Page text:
Criminal Intimacies & Queer Counterpublics

By queer culture we mean a world-making project, where “world,” like “public,” differs from community or group because it necessarily includes more people than can be identified, more spaces than can be mapped beyond a few reference points, modes of feeling that can be learned rather than experienced as a birthright. The queer world is a space of entrances, exits, unsystematized lines of acquaintance, projected horizons, typifying examples, alternate routes, blockages, incommensurate geographies. World making, as much in the mode of dirty talk as of print-mediated representation, is dispersed through incommensurate registers, by definition unrealizable as community or identity. Every cultural form, be it a novel or an after-hours club or an academic lecture, indexes a virtual social world, in ways that range from a repertoire of styles and speech genres to referential metaculture.

We are trying to promote this world-making project, and a first step in doing so is to recognize that queer culture constitutes itself in many ways other than through the official publics of opinion culture and the state, or through the privatized forms normally associated with sexuality. Queer and other insurgents have long striven, often dangerously or scandalously, to cultivate what good folks used to call criminal intimacies. We have developed relations and narratives that are only recognized as intimate in queer culture: girlfriends, gal pals, fuckbuddies, tricks. Queer culture has learned not only how to sexualize these and other relations, but also to use them as a context for witnessing intense and personal affect while elaborating a public world of belonging and transformation. Making a queer world has required the development of kinds of intimacy that bear no necessary relation to domestic space, to kinship, to the couple form, to property, or to the nation. These intimacies do bear a necessary relation to a counterpublic–an indefinitely accessible world conscious of its subordinate relation. They are typical both of the inventiveness of queer world making and of the queer world’s fragility.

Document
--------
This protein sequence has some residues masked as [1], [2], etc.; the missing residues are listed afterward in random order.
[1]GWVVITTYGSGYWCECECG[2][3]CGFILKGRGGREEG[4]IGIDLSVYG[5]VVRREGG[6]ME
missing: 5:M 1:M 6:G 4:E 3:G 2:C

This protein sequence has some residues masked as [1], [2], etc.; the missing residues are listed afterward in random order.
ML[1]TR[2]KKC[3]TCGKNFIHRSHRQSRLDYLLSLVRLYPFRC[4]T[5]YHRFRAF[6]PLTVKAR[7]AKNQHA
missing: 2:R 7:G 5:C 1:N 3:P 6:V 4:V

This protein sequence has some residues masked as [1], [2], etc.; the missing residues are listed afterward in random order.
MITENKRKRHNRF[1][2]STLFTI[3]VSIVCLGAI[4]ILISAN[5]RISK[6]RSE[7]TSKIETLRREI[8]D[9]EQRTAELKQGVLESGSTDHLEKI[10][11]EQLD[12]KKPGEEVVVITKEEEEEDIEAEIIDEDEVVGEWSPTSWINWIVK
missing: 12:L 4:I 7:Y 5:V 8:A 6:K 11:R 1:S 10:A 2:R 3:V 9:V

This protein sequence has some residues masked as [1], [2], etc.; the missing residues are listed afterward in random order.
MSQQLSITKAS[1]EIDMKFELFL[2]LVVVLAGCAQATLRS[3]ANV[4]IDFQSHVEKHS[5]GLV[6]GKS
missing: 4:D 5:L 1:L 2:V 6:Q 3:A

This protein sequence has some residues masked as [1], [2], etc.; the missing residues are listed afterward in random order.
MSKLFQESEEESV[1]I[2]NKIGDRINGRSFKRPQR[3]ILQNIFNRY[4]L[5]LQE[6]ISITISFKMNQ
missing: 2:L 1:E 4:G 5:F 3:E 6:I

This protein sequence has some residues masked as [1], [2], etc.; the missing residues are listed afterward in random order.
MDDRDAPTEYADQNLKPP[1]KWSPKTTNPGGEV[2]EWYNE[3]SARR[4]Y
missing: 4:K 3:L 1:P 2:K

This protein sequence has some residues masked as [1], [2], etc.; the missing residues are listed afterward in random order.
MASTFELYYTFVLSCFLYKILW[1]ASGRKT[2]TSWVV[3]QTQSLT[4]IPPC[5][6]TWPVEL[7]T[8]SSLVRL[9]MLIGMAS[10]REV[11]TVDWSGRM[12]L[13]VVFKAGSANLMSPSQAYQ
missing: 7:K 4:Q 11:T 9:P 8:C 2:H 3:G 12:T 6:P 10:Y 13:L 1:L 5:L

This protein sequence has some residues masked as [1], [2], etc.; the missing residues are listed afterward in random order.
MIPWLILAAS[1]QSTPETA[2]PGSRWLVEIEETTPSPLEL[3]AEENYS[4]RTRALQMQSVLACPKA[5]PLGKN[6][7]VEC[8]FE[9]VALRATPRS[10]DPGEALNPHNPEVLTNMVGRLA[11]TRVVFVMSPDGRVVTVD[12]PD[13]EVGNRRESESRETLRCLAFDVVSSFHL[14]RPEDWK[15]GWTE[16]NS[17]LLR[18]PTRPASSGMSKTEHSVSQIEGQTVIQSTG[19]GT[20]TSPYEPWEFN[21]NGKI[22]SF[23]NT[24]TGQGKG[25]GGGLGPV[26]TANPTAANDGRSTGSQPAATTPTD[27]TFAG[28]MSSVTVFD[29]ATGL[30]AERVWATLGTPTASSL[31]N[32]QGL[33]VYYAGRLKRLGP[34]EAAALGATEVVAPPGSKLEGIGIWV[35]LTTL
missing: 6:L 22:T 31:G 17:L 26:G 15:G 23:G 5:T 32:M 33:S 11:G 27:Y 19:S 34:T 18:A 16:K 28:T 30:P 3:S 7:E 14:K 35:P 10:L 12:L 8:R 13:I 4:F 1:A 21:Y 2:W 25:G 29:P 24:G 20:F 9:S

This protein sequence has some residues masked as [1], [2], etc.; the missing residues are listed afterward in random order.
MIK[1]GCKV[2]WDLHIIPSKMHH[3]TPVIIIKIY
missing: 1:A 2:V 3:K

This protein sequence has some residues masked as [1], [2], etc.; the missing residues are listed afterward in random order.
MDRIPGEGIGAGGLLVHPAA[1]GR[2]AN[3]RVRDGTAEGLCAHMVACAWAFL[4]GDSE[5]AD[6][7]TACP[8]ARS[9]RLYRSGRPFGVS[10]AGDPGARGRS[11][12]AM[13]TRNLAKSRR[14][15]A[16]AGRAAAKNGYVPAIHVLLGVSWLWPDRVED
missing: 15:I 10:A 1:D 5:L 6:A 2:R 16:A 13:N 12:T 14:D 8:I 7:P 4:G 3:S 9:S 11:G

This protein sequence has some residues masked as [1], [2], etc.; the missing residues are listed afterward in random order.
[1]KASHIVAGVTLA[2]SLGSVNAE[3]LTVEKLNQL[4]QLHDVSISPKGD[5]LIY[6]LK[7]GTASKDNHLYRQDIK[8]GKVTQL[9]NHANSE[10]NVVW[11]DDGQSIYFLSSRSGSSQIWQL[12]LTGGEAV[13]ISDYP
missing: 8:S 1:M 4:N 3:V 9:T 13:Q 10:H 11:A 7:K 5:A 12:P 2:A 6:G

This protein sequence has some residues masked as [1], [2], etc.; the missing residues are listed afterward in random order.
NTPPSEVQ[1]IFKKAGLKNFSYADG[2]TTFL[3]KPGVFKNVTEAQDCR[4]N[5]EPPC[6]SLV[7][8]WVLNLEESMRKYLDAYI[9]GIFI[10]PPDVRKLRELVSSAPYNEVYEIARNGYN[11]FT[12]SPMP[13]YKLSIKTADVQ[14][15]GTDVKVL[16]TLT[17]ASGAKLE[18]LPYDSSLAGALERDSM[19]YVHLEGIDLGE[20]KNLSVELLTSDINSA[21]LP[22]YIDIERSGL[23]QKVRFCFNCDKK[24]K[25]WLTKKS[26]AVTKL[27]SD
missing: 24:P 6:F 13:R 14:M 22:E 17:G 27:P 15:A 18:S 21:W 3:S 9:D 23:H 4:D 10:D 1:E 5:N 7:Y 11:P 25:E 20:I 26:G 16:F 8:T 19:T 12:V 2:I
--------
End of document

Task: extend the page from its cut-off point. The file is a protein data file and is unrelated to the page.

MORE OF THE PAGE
From “Sex in Public” by Lauren Berlant & Michael Warner
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